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Finding the Right Fit

Before you engage a consultant to lead sessions for your employees, check out the person's background and methods.


So controversial has diversity training become that even trainers who respect each other sometimes find themselves at loggerheads over whether such courses cause more harm than good.

Such is the case with Stephen M. Paskoff and David Tulin, two sought-after trainers who speak highly of each other and who have occasionally shared a podium to lecture on workplace diversity and fair employment practices.

Last August, an article titled "Ending the Workplace Diversity Wars," written by Paskoff, president of Atlanta-based Employment Learning Innovations, appeared in the trade magazine Training. It lambasted diversity training for emphasizing differences among workers and leaving employers open to discrimination lawsuits.

Paskoff, a former trial attorney with the Equal Employment Opportunity Commission, also blasted many of today's diversity programs as "not only a waste of valuable time that could be more productively spent," but also as failures that "actually increase the risks of stereotyping, divisiveness and illegal treatment."

Perhaps not surprisingly, the article ignited a controversy. Among the critics was Tulin, head of Philadelphia-based Tulin DiversiTeam Associates, who complained in a letter to Training's editor that Paskoff's article "bashes diversity training through stereotypes and extreme examples that would make Pat Buchanan proud."

Paskoff says he is mystified by the criticism. The goal of training, he said in a recent interview, should be to "build a culture within your company where people are viewed as citizens irrespective of whether they are women, blacks, Asian or whatever." Familiarize employees with fair-employment-practices law, emphasize that discrimination and harassment will not be tolerated, and then get on with business, Paskoff urges.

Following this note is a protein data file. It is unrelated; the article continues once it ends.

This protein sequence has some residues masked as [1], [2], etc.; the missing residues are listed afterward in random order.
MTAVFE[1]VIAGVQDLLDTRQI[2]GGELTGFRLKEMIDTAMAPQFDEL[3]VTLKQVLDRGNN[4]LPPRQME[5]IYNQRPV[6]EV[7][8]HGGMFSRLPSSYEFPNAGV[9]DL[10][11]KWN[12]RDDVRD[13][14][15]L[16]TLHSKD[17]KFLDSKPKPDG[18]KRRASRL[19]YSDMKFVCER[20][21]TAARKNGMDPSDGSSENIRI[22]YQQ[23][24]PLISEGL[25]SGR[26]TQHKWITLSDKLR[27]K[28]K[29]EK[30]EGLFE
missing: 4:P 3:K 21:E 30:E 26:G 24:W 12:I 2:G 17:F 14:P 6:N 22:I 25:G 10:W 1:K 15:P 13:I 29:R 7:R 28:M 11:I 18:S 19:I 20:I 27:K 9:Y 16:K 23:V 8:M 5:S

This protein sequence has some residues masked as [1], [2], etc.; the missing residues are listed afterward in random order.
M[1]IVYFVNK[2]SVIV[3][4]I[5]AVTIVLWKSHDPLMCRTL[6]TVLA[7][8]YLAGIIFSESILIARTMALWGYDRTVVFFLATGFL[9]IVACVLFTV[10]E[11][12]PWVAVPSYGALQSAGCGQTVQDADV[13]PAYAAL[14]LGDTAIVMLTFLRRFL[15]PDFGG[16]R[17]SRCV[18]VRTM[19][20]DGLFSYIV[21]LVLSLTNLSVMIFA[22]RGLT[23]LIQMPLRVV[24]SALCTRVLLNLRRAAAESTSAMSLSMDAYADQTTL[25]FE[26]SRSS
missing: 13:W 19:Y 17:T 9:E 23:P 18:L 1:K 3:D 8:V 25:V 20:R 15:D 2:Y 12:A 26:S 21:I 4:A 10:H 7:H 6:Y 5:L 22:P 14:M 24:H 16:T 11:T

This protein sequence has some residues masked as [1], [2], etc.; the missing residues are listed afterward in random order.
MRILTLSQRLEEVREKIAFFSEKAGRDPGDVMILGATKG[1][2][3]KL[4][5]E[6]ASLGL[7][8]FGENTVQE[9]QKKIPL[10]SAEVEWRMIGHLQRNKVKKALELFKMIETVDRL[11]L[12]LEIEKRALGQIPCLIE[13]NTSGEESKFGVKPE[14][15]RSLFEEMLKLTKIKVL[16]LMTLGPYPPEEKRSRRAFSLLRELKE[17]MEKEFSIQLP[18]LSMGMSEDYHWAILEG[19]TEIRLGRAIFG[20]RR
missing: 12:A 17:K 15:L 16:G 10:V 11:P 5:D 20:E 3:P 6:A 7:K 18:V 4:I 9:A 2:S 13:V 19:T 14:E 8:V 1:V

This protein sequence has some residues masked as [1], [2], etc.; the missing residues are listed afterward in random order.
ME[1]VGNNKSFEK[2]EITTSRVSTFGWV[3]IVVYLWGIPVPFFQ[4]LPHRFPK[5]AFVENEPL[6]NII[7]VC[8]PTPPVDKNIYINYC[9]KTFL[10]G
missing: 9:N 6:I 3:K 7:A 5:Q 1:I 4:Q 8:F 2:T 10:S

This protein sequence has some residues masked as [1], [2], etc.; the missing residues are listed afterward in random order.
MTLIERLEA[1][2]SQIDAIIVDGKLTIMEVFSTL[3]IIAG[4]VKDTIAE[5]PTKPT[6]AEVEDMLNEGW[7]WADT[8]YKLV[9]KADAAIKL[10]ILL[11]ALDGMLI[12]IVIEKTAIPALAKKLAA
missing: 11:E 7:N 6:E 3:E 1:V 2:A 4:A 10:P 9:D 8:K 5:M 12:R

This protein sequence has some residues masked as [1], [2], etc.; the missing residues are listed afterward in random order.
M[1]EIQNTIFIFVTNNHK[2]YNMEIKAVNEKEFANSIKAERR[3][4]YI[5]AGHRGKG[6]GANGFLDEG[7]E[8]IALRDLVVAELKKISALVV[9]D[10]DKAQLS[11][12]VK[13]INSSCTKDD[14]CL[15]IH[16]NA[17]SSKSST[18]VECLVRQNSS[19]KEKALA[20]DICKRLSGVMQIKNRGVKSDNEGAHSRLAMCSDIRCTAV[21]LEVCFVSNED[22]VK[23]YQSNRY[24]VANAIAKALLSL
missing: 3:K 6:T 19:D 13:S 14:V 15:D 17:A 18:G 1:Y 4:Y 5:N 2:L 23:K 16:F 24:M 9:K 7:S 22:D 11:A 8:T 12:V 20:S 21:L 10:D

But Tulin, who describes his company as specializing in "excellence through diversity and sexual harassment prevention," says Paskoff's approach is dangerous.

Tulin says he encourages companies to reach beyond complying with the law to aggressively mentor women and minorities, to provide internships and to sensitize employees to cultural, ethnic and sex-based differences in the workplace.

Although mistakes have been made by inexperienced or wrong-headed trainers in the past, Tulin insists, this baby is entirely too important to be thrown out with the bathwater.

"Steve is focusing on just one piece, on trying to stop people from doing dumb things," Tulin said over bagels and eggs in a San Francisco coffee shop. "It is very dangerous to just have them stop doing dumb things. Our goal is to start people talking about things in a sensitive manner. Diversity is about how to empower people, not just 'Here's what you never do.' "

Beverly Powell, director of Diversity and People Development at Phoenix-based Dial, the soap company, has consulted with both men in the last two years to fashion Dial's diversity training program and revamp its employment policies and practices. Powell said she was shocked by the differences that emerged in the pages of Training.

"I have always thought that Stephen and David's approaches complement each other," Powell said. "I really respect Stephen, and I think that David Tulin walks on water."

The Paskoff-Tulin dispute, both men agreed in separate interviews, is indicative of the highly charged atmosphere surrounding the whole question of diversity training, which has become commonplace since its introduction to the American workplace in the late 1980s.

Horror stories abound of companies that called in trainers expecting them to ease tensions between diverse groups, only to end up with a work force more deeply divided than ever. The trainers would, in many cases, lead a few let-it-all-hang-out-sessions that brought differences to the surface, then offer no concrete directions for working through those differences and returning the employees' focus to improving the workplace atmosphere and increasing productivity.

Diversity trainers, Tulin said only half in jest, "need a Hippocratic oath. We should do no harm. You have no right to go in and increase the problems. You must go in and make people feel safe and ready to change, because this is really about change."

Below is a compendium of advice on what a company should look for if it decides to turn to a consultant for help in diversity training. The tips synthesize pointers from Paskoff, the diversity training skeptic; Tulin, the diversity training enthusiast; and Powell, the human resources specialist who has made diversity training work for one large company.

Managers may want to ask themselves these questions before beginning a search for a trainer, and keep them in mind as they begin conducting interviews.

* What is it that you are trying to accomplish?

This question, all three agree, should be asked by upper management before it ever begins a search for a consultant, then asked again of the consultant.

Often, companies are "all over the map" about what they mean by diversity, Paskoff said.

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